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Did you know? September is Literacy Month

Donations can be made online at raiseareader.ca or in person on Wednesday, Sept. 21, between 7 a.m. and 9 a.m., when volunteers will once again be at popular morning stops in Kamloops and the surrounding area, hawking special editions of Kamloops This Week for a donation to literacy programs
Raise A Reader team photo
The Raise a Reader team is promoting literacy. Back row, from left: Cara Gates, Joe Small, Jill Hayward and Ray Jolicoeur. Front row, from left: Larry Read, Crystal Murgatroyd, Fiona Clare and Marianne VandePol. Missing from the photo, but very much involved in the cause, are Kerry Milner-Cairns, Barbara Maher and Serena Hazel.

Across B.C., 400 communities join literacy organization Decoda Literacy Solutions to celebrate September as Literacy Month.

Kamloops and surrounding rural communities will celebrate the 15th annual Raise a Reader campaign the week of Sept. 19 to Sept. 23. To date, the campaign has raised more than $1.3 million to support local literacy programs.

More than 700,000 people in B.C. struggle with literacy challenges. Local literacy programs help increase the literacy and learning skills of children, youth, adults and seniors to improve their quality of life at home, at work and in the community.

“Literacy in all its forms helps us connect to each other, to our communities and to better opportunities,” said Sandra Lee, new executive director at Decoda Literacy Solutions.

At home, literacy connects parents and caregivers to their kids.

By reading and playing together every day, we help build our children’s literacy skills. Literacy connects us to health. Literacy skills help us find, understand and use health information so we can enjoy better health and live longer. Having strong numeracy skills helps us manage our money better.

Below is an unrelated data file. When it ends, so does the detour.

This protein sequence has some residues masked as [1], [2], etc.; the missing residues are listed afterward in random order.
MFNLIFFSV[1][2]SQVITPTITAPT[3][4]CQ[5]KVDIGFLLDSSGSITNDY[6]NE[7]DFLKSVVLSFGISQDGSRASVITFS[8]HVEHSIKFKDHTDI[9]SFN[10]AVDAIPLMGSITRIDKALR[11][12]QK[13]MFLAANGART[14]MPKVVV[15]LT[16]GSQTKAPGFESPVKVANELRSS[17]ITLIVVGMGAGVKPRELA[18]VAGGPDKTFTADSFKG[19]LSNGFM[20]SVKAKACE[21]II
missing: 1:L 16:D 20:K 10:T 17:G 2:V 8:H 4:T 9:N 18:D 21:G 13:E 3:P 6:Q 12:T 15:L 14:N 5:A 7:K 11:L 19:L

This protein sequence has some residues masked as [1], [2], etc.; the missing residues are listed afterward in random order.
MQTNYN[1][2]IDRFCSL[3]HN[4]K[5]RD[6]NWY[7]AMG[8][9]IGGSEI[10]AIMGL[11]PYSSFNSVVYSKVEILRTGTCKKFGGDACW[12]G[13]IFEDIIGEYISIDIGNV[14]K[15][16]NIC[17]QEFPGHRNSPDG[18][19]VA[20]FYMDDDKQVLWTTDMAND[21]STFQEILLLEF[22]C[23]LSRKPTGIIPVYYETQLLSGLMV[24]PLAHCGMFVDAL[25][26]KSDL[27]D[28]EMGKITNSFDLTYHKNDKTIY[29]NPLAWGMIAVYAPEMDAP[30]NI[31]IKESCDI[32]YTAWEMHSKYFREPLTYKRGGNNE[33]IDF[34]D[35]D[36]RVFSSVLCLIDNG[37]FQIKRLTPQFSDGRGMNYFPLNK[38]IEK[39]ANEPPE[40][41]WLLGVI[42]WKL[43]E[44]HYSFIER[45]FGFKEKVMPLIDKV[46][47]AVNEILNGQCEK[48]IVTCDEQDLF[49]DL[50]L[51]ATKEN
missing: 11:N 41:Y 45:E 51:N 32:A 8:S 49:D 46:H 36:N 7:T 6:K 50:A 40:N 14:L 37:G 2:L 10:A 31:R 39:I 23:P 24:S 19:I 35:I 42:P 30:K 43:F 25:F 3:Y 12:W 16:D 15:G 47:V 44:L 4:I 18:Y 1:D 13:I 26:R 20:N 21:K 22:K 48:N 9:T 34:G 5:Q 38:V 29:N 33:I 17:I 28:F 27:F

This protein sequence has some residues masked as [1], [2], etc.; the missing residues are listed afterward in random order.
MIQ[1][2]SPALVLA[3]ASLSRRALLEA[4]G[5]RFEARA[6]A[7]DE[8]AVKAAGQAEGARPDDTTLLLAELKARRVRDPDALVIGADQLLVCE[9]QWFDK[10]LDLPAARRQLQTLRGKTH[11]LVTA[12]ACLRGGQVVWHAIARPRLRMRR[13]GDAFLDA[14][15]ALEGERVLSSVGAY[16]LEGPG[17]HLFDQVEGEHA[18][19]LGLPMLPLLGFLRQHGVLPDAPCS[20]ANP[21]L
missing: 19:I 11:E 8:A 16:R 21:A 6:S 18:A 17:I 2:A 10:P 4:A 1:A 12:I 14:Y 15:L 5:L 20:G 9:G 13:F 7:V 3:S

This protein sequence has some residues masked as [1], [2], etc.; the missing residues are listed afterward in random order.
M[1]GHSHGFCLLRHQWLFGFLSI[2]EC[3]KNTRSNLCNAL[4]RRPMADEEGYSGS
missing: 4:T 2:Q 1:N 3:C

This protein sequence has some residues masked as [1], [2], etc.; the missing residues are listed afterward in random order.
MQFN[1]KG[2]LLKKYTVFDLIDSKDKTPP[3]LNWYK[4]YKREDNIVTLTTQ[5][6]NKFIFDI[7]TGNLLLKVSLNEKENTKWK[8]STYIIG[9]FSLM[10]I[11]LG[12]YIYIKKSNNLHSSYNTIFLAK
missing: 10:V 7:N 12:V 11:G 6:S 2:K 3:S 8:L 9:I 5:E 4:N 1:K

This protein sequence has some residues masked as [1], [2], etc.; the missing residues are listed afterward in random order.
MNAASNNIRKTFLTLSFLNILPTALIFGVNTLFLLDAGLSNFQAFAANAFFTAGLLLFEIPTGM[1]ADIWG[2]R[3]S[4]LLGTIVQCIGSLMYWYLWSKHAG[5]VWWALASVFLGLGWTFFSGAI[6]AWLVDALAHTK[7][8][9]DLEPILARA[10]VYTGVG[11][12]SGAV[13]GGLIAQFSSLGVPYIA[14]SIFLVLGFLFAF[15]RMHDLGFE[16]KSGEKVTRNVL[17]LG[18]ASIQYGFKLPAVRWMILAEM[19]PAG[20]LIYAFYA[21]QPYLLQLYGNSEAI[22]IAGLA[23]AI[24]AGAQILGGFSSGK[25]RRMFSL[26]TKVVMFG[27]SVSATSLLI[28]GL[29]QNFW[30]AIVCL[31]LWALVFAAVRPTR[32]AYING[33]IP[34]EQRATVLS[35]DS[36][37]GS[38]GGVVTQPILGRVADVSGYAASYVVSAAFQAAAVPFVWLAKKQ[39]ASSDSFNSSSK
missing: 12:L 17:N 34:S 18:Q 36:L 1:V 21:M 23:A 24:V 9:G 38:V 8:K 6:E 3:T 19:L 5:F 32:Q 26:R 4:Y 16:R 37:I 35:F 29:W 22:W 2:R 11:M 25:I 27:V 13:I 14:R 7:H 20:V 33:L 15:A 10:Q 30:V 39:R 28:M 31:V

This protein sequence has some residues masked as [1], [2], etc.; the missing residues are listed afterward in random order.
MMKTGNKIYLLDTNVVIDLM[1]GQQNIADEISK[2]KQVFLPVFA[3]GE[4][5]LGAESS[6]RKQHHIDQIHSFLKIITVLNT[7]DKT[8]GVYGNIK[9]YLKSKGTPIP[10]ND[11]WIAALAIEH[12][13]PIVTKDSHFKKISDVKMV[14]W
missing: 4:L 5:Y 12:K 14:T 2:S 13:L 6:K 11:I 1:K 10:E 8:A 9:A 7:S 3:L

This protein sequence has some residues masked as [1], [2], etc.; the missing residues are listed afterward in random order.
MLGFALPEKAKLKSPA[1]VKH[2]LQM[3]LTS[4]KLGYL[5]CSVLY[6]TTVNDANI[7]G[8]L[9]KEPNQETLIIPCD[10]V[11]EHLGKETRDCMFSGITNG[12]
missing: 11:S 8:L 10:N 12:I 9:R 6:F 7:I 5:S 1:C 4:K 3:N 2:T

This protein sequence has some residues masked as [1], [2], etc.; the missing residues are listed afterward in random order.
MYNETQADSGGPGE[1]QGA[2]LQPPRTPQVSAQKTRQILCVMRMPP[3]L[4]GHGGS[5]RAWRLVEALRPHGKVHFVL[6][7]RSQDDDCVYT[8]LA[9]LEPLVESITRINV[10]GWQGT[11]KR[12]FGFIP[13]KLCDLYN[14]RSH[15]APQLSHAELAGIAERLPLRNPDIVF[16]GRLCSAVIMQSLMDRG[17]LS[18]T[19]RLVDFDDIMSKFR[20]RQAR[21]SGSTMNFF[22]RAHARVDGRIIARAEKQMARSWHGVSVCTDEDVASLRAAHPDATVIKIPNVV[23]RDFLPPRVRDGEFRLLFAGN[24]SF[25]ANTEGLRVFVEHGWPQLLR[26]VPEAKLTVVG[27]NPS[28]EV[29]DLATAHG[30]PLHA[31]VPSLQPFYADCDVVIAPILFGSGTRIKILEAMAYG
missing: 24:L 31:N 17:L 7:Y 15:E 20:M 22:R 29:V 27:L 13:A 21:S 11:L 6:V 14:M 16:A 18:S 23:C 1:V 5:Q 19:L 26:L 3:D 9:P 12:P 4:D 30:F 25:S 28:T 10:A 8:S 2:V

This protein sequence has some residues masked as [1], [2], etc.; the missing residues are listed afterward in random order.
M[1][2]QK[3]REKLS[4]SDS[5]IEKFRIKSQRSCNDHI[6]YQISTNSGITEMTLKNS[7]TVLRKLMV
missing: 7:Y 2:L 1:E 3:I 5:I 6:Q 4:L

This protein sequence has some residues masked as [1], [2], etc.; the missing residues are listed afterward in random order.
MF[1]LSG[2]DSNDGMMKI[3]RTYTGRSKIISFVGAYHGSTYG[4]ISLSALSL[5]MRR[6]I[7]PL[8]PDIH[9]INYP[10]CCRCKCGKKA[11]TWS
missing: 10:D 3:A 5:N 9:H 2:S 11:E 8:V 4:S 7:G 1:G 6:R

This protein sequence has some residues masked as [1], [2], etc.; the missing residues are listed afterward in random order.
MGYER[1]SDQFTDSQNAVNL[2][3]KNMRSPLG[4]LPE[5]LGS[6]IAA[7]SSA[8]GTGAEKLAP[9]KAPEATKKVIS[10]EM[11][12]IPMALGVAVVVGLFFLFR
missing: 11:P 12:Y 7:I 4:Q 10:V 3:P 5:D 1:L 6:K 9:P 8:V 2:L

At work, literacy connects us to employment. People with strong literacy skills have more job opportunities and can earn more money.

Literacy connects us to workplace safety and to job-related learning and upgrading.

In the community, literacy connects us to civic engagement. People with strong literacy skills are more likely to vote and volunteer. Literacy connects us to others.

Literacy skills help us communicate, participate and feel included. Literacy skills help us understand our rights and our responsibilities. Literacy connects us to the digital world and digital access and skills allow people to fully participate in society.

Donations can be made online at raiseareader.ca or in person on Wednesday, Sept. 21, between 7 a.m. and 9 a.m., when volunteers will once again be at popular morning stops in Kamloops and the surrounding area, hawking special editions of Kamloops This Week for a donation to literacy programs.